|by George Mavrelis ’09 • October 7, 2008|
As primary day unfolded in Indiana on May 6th, 2008, the media was quick to report record turnout in all precincts, and voters energized like never before. The polls finally closed, and the results began to trickle in. The media newscasters and pundits began to report an extremely tight race between Sen. Clinton and Sen. Obama in the Democratic presidential primary.
By mid-evening, most of the counties had sent in their results, and the nation waited for the news media to project a winner. However, the media outlets were reluctant to project a winner as the night came to a close, calling it "Too Close to Call". This was due to the fact that almost all of Indiana’s counties had their results in, except Lake County, the second most populous county in Indiana.
Many couldn’t understand why Lake County had not reported any of its results even as May 6th turned to May 7th, and murmurs of corruption and foul play began to surface. Was Lake County withholding its results so that many in the nation would go to bed not knowing the results of the primary, therefore killing any potential momentum for the winner? "The Nation watched Tuesday night as Lake County election officials held the fate of the Democratic presidential primary in their hands—and held it, and held it, and held it," is how the Northwest Indiana Times reported it on May 7th, 2008. Hoosiers, and in particular, long time residents of Northwest Indiana, no doubt had their thoughts float back to 1967 and Richard G. Hatcher.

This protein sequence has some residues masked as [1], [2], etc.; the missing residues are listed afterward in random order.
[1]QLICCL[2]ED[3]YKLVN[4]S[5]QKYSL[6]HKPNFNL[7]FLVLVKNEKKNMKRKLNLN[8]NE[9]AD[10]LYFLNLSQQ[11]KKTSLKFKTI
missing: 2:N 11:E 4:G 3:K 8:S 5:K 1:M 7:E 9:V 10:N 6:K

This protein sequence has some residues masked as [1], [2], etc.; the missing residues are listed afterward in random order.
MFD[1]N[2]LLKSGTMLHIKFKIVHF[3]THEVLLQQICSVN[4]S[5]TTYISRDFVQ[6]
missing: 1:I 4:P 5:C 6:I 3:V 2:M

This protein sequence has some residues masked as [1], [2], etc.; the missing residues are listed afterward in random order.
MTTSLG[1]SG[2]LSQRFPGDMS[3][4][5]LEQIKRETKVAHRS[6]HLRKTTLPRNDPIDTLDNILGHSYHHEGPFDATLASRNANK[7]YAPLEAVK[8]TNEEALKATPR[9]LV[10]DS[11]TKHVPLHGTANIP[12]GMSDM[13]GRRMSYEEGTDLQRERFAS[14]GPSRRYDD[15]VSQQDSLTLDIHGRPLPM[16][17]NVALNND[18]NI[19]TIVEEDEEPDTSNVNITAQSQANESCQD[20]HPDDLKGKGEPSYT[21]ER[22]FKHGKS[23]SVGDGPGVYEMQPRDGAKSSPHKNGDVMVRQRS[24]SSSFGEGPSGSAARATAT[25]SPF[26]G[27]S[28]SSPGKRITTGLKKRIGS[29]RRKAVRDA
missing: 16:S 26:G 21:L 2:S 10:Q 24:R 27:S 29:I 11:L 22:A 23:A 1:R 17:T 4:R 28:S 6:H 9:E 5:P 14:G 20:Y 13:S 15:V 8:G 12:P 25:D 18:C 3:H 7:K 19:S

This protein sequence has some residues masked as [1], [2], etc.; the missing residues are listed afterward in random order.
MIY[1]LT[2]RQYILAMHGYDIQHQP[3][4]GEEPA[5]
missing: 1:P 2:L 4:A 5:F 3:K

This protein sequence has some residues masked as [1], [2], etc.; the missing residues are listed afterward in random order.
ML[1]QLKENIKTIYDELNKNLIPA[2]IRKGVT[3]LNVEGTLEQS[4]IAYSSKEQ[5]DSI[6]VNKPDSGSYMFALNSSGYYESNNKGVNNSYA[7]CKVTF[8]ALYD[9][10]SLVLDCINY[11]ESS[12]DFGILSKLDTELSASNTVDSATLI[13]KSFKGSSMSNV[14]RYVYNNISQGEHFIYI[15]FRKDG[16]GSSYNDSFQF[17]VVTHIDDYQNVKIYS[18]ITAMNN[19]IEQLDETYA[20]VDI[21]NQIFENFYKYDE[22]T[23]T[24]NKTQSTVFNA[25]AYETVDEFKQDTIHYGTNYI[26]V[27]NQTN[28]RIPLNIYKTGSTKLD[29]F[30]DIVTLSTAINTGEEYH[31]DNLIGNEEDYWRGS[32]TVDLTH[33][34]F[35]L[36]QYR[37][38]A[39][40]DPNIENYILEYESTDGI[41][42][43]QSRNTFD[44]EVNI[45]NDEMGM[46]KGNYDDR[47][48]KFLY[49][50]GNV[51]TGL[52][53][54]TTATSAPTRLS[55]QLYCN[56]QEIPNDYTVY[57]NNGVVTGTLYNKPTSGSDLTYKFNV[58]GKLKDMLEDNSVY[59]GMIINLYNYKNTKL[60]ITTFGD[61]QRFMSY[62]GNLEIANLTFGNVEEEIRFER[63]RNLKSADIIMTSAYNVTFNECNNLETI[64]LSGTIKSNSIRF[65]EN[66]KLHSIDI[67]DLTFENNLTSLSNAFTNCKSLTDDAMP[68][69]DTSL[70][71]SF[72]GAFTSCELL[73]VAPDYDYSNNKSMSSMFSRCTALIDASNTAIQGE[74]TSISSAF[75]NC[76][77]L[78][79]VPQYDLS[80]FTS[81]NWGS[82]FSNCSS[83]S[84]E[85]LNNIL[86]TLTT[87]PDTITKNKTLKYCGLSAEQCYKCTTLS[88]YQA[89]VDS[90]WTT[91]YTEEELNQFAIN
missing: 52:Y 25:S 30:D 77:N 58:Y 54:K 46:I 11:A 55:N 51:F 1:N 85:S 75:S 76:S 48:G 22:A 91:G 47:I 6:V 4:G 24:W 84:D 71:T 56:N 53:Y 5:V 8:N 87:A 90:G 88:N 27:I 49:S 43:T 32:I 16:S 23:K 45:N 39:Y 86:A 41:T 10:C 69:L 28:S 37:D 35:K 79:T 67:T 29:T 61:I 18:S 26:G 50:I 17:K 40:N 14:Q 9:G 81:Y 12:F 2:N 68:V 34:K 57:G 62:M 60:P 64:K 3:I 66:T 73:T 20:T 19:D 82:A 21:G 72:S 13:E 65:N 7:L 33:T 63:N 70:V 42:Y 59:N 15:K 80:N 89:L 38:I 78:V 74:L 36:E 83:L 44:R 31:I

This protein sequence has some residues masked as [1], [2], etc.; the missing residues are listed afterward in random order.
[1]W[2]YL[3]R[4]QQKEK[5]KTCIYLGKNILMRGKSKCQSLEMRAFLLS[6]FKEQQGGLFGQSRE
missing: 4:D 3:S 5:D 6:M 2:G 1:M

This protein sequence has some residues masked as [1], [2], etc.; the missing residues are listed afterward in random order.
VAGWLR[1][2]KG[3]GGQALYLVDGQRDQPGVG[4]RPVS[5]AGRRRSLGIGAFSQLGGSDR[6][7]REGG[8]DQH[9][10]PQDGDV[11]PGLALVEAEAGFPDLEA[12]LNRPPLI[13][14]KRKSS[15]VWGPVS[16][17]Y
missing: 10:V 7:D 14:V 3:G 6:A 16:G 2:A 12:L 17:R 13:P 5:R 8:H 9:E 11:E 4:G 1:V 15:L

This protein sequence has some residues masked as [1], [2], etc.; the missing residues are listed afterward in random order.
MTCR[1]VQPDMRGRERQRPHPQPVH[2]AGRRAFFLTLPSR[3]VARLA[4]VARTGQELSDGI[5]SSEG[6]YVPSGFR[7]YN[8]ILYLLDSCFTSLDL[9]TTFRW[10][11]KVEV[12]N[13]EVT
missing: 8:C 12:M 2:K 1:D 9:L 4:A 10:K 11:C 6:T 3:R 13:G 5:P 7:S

The history of racial, political and social equality in Indiana, particularly in northwest Indiana, has been a turbulent one, stained with many occurrences of injustice and hate. Indiana severely lagged behind other Northern states in its progress towards racial equality. A report given to former Indiana Gov. Matthew E. Welsh (in office 1961-1965) by the Civil Rights Commission states, "At the beginning of 1961 one cold hardly find a northern state in which the Negro citizen had as little protective legislation and state programs in his behalf as in Indiana." Historian Edward H. Ziegner in Donald Carmony’s 1966 book Indiana: A Self-Appraisal described Indiana as, "an enclave of seedy bigotry and corruption."
Let us first recall that as recently as Aug. 7th, 1930, two African Americans, Abe Smith and Tom Shipp, were lynched after being severely beaten in Marion County, IN. As a mob of 10,000 Hoosiers stormed their jail cells the two African American teenagers, who were being held on charges for the assault of a 19-year-old white girl, had no chance. This is one of the last known incidents of a lynching north of the Mason-Dixon line. According to the records no one has ever been charged or prosecuted for their deaths.